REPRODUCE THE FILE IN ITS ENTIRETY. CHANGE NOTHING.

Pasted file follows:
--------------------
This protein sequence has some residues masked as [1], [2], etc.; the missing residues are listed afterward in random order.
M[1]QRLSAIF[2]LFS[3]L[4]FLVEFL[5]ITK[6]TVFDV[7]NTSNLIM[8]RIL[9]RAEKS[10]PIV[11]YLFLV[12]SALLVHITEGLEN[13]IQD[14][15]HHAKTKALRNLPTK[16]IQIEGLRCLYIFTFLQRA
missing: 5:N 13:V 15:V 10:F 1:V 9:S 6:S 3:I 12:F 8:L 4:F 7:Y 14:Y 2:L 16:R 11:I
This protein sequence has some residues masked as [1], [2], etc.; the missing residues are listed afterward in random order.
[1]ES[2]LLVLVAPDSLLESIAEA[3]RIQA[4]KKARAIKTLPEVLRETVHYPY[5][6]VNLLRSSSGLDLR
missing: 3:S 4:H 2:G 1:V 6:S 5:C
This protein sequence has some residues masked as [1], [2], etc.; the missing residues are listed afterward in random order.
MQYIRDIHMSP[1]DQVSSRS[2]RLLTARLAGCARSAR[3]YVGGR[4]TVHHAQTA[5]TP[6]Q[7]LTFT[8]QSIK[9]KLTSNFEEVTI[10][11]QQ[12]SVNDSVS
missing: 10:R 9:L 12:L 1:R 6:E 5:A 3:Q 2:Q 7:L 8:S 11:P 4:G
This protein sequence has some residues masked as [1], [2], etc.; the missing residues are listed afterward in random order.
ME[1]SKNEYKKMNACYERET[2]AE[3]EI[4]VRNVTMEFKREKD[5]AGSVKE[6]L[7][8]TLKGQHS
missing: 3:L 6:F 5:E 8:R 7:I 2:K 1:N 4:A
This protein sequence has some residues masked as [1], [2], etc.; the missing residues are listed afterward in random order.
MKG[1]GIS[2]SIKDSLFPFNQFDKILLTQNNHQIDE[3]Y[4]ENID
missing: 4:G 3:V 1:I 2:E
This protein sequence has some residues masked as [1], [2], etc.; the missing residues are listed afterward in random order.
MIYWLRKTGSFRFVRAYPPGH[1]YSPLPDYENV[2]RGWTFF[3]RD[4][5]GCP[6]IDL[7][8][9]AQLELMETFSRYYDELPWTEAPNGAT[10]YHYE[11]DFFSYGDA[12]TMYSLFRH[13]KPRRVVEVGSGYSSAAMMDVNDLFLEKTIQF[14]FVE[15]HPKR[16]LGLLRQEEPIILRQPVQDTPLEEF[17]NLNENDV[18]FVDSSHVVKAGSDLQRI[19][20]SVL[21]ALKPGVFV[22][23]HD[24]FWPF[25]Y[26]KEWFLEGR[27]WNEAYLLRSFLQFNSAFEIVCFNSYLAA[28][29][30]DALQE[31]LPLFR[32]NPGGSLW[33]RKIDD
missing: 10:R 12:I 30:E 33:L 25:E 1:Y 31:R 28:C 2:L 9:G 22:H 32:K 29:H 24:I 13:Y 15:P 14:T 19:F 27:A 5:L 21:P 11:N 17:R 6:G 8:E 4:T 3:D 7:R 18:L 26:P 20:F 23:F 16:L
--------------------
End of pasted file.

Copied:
This protein sequence has some residues masked as [1], [2], etc.; the missing residues are listed afterward in random order.
M[1]QRLSAIF[2]LFS[3]L[4]FLVEFL[5]ITK[6]TVFDV[7]NTSNLIM[8]RIL[9]RAEKS[10]PIV[11]YLFLV[12]SALLVHITEGLEN[13]IQD[14][15]HHAKTKALRNLPTK[16]IQIEGLRCLYIFTFLQRA
missing: 5:N 13:V 15:V 10:F 1:V 9:S 6:S 3:I 12:F 8:L 4:F 7:Y 14:Y 2:L 16:R 11:I
This protein sequence has some residues masked as [1], [2], etc.; the missing residues are listed afterward in random order.
[1]ES[2]LLVLVAPDSLLESIAEA[3]RIQA[4]KKARAIKTLPEVLRETVHYPY[5][6]VNLLRSSSGLDLR
missing: 3:S 4:H 2:G 1:V 6:S 5:C
This protein sequence has some residues masked as [1], [2], etc.; the missing residues are listed afterward in random order.
MQYIRDIHMSP[1]DQVSSRS[2]RLLTARLAGCARSAR[3]YVGGR[4]TVHHAQTA[5]TP[6]Q[7]LTFT[8]QSIK[9]KLTSNFEEVTI[10][11]QQ[12]SVNDSVS
missing: 10:R 9:L 12:L 1:R 6:E 5:A 3:Q 2:Q 7:L 8:S 11:P 4:G
This protein sequence has some residues masked as [1], [2], etc.; the missing residues are listed afterward in random order.
ME[1]SKNEYKKMNACYERET[2]AE[3]EI[4]VRNVTMEFKREKD[5]AGSVKE[6]L[7][8]TLKGQHS
missing: 3:L 6:F 5:E 8:R 7:I 2:K 1:N 4:A
This protein sequence has some residues masked as [1], [2], etc.; the missing residues are listed afterward in random order.
MKG[1]GIS[2]SIKDSLFPFNQFDKILLTQNNHQIDE[3]Y[4]ENID
missing: 4:G 3:V 1:I 2:E
This protein sequence has some residues masked as [1], [2], etc.; the missing residues are listed afterward in random order.
MIYWLRKTGSFRFVRAYPPGH[1]YSPLPDYENV[2]RGWTFF[3]RD[4][5]GCP[6]IDL[7][8][9]AQLELMETFSRYYDELPWTEAPNGAT[10]YHYE[11]DFFSYGDA[12]TMYSLFRH[13]KPRRVVEVGSGYSSAAMMDVNDLFLEKTIQF[14]FVE[15]HPKR[16]LGLLRQEEPIILRQPVQDTPLEEF[17]NLNENDV[18]FVDSSHVVKAGSDLQRI[19][20]SVL[21]ALKPGVFV[22][23]HD[24]FWPF[25]Y[26]KEWFLEGR[27]WNEAYLLRSFLQFNSAFEIVCFNSYLAA[28][29][30]DALQE[31]LPLFR[32]NPGGSLW[33]RKIDD
missing: 10:R 12:I 30:E 33:L 25:E 1:Y 31:R 28:C 2:L 9:G 22:H 32:K 29:H 24:I 13:Y 15:P 14:T 19:F 27:A 5:L 21:P 11:N 17:R 6:G 8:E 4:T 3:D 7:R 18:L 26:P 20:F 23:F 16:L